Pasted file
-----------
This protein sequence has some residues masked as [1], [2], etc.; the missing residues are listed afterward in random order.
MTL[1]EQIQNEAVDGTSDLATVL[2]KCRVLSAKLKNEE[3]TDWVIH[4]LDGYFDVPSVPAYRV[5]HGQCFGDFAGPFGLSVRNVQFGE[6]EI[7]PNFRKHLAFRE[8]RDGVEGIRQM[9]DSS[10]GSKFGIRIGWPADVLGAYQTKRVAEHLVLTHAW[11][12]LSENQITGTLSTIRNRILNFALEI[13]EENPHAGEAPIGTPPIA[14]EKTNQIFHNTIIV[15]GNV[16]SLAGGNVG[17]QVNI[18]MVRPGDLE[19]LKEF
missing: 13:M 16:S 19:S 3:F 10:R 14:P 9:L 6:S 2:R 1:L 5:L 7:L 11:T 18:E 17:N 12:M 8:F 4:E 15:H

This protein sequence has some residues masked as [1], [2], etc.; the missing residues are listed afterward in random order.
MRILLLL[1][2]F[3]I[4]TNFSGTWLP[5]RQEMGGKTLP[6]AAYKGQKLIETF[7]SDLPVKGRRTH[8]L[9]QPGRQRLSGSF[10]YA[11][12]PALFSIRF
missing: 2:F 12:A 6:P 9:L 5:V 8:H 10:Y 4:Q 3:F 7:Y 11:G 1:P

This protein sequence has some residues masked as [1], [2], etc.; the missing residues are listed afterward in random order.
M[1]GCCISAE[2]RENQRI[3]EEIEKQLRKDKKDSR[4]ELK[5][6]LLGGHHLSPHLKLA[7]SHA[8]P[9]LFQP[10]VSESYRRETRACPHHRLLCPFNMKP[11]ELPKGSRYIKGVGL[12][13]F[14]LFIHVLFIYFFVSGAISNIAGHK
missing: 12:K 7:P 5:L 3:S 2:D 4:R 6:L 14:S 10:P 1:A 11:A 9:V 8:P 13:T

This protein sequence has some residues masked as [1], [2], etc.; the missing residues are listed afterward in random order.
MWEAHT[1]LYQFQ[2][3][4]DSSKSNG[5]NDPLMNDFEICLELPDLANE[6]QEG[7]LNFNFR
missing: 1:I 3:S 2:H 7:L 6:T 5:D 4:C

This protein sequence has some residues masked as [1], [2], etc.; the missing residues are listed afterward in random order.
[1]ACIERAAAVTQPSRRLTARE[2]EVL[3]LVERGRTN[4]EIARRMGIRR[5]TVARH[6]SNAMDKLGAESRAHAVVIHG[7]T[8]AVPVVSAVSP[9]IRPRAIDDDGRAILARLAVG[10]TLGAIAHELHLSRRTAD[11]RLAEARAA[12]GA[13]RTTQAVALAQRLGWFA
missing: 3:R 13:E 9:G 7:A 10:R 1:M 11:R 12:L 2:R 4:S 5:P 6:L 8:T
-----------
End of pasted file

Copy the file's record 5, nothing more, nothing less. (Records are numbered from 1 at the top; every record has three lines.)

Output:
This protein sequence has some residues masked as [1], [2], etc.; the missing residues are listed afterward in random order.
[1]ACIERAAAVTQPSRRLTARE[2]EVL[3]LVERGRTN[4]EIARRMGIRR[5]TVARH[6]SNAMDKLGAESRAHAVVIHG[7]T[8]AVPVVSAVSP[9]IRPRAIDDDGRAILARLAVG[10]TLGAIAHELHLSRRTAD[11]RLAEARAA[12]GA[13]RTTQAVALAQRLGWFA
missing: 3:R 13:E 9:G 7:A 10:R 1:M 11:R 12:L 2:R 4:S 5:P 6:L 8:T